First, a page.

28 Feb 2007

Ten Ways for College Students to Conserve Energy

Earth YinyangSustainability, energy conservation, and recycling have been on my mind a lot lately. I've started to attend monthly roundtables on sustainability and meetings of the global warming subcomittee of Grassroots, the activist group on campus. Also, UR is currently involved in Recyclemania, a 10-week competition involving more than 200 schools for highest per-capita recycling rate. As of week 4, UR is ranked 101st.

I think that most college students believe that there is little that each of us can do to bring about positive climate change, because we don't control many aspects of our energy usage. So I put this list together as a jumping-off point for people to start thinking about easy ways that they can save energy. I'm also hoping to motivate myself to do more of these things by actually writing them down. If you have any other ideas, please share them in the comments.

If you want more statistics on world energy usage, a good place to start is the Energy Information Administration of the US Department of Energy.

  1. Shut your computer off or put it to sleep when you aren't using it. I know that we all like to leave our computers on all the time, me included. It's much more fun to come back and see IM's and emails waiting, but it wastes a lot of energy. If you use your computer as an alarm clock, get a program that is able to wake your machine from sleep in the morning (such as Alarm Clock, so you don't have to leave your computer on all night. If you have a second LCD monitor, shut it off when you aren't using it.
  2. Take a shorter shower. Everybody likes to take long showers, especially when you don't want to go to class in the morning, but just standing under the water is really wasteful. Shortening your shower by 3 minutes can save anywhere from 7-15 gallons of water, depending on the showerhead.
  3. Shut off the lights. This one's easy. Don't leave lights on when you leave the room, ever. Don't turn them on during the day. If you are using your computer at night, only turn as many lights on as you need to keep from straining your eyes.
  4. Get fluorescent light bulbs. They are 4-6 times more efficient than traditional incandescent bulbs, meaning that you can buy a 15W fluorescent bulb that produces as much light as a 60W incandescent. In addition, fluorescent lights produce less heat, and last an average of 10 times longer than incandescent bulbs. Simply replacing one 100W incandescent bulb with a 27W compact fluorescent will save the equivalent of 800 pounds of energy-producing coal and reduce carbon dioxide emissions by 365 pounds over the lifetime of the bulb. Students here at the U of R can't complain that fluorescent bulbs are too expesive - the school will give them to you for free.
  5. Use public transportation and carpool. Many college students have cars when they could really get by without them. Public transportation, although a slight inconvenience, is much more environmentally friendly and more economical, as most schools offer free bus lines. If you are going home for break, find other students from your area to carpool with. You'll save a lot of money and have more fun. U of R students can use the online rideboard to post ride requests or to look for potential passengers.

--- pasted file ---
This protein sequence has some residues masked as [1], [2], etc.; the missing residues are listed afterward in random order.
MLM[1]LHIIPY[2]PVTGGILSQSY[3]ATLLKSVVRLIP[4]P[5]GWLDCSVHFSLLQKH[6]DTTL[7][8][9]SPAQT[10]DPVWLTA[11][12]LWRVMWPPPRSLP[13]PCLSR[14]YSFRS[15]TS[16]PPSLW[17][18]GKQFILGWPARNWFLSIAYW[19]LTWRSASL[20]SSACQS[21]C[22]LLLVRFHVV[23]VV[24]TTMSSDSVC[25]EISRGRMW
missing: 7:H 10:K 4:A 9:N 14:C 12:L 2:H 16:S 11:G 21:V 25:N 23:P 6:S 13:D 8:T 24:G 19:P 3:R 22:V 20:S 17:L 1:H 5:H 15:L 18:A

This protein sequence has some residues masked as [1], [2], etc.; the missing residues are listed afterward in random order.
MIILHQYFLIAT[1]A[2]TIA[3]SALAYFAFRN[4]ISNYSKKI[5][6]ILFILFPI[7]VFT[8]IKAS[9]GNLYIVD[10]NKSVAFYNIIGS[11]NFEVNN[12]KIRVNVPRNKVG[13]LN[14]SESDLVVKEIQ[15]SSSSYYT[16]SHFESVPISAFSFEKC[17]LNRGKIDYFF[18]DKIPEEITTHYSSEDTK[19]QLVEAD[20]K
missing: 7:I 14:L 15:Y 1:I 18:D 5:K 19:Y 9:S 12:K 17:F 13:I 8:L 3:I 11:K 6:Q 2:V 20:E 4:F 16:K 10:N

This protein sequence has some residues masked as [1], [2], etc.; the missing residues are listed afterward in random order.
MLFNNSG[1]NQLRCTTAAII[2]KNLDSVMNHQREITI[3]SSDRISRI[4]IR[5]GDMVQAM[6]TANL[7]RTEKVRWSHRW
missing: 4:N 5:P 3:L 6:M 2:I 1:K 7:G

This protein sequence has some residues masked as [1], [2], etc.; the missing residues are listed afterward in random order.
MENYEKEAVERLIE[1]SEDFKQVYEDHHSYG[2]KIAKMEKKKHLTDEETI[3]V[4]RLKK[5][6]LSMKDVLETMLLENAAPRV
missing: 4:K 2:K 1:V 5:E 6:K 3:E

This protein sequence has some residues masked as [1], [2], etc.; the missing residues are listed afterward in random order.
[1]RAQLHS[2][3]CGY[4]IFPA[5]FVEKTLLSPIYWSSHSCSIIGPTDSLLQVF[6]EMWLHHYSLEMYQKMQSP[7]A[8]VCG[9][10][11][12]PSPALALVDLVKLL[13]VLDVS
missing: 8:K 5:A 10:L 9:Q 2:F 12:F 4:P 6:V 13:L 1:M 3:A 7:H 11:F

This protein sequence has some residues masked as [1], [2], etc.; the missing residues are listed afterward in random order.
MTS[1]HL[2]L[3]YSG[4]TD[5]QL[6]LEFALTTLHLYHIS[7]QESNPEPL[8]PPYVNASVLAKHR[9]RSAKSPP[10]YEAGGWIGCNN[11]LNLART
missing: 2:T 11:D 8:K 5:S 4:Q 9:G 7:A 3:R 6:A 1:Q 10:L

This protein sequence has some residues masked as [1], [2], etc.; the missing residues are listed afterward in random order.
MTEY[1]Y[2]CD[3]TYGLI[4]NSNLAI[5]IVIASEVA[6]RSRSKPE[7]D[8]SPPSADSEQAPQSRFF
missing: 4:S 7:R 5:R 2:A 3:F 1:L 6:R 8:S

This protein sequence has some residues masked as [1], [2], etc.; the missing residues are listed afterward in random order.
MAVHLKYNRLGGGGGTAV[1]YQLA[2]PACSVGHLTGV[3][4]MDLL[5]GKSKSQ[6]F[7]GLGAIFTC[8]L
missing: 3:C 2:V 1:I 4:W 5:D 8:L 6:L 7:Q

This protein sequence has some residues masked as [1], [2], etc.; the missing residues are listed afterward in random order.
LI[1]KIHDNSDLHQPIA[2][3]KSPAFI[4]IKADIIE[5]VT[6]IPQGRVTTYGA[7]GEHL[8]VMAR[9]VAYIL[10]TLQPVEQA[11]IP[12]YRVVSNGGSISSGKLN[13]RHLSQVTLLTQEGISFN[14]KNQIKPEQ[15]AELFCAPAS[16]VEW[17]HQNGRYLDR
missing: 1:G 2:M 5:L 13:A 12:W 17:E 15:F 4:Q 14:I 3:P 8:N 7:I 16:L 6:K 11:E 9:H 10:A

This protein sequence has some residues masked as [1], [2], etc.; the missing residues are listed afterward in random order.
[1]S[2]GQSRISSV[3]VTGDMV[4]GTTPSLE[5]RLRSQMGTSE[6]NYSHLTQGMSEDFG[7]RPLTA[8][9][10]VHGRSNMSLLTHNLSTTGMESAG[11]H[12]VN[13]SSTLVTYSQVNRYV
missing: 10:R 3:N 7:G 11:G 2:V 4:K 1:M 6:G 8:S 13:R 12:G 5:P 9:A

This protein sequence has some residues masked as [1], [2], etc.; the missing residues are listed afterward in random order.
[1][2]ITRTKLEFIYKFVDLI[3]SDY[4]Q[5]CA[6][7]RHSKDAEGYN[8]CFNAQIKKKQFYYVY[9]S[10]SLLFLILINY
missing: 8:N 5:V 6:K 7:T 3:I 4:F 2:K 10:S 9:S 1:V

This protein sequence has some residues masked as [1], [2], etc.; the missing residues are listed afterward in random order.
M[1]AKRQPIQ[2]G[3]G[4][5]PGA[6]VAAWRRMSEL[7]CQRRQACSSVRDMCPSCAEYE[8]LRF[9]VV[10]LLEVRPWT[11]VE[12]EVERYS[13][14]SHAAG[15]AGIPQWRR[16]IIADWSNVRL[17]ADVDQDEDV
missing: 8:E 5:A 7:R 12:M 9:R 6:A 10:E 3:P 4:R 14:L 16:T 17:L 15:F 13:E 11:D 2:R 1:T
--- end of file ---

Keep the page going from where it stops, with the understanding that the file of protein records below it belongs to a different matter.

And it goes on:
6. Turn your cellphone off at night. No reason for it to stay on, only that there is the possibility of getting woken up during a really deep sleep. If someone absolutely needs to reach you, there are other ways.
  7. If you can, turn down the heat. Better to wear more clothes to keep warm during the cold months than to overheat your room. If you can't turn down the heat, talk to your campus facilities department and complain that the dorms are too warm (most are).
  8. Print less, print double-sided. Many professors ask students to read online or pdf excerpts from books and magazines. If at all possible, read them on your computer screen, not on paper. It's not that bad if you make the font large and adjust the contrast levels to make it easy on your eyes (some LCD monitors have a "text" setting). If you do have to print, use the double-sided setting, and set the ink level to light. And when you are done with it...
  9. Recycle. Especially paper. The more we recycle, the less has to be produced from scratch. When you recycle last week's homework, or today's newspaper, you save energy from being spent on cutting down new trees, and also those trees are now able to reduce the carbon dioxide levels in the atmosphere. Each citizen in the United States uses an average of 650 pounds of paper each year, compared to 40 pounds a year in developing countries. If you are able to, buy recycled paper to use in your personal printer. Buy notebooks made from recycled paper. Recycle everything possible, and if your school doesn't have a recycling program, find out why.
  10. Share these tips with everyone you know. Be the person that walks around shutting off lights and dripping faucets. Educate your friends and those you live near. To effect significant climate change, there must be a huge reduction in the world's current carbon emissions. The irony is that to produce this huge reduction, everyone must do their part to live a more sustainable lifestyle.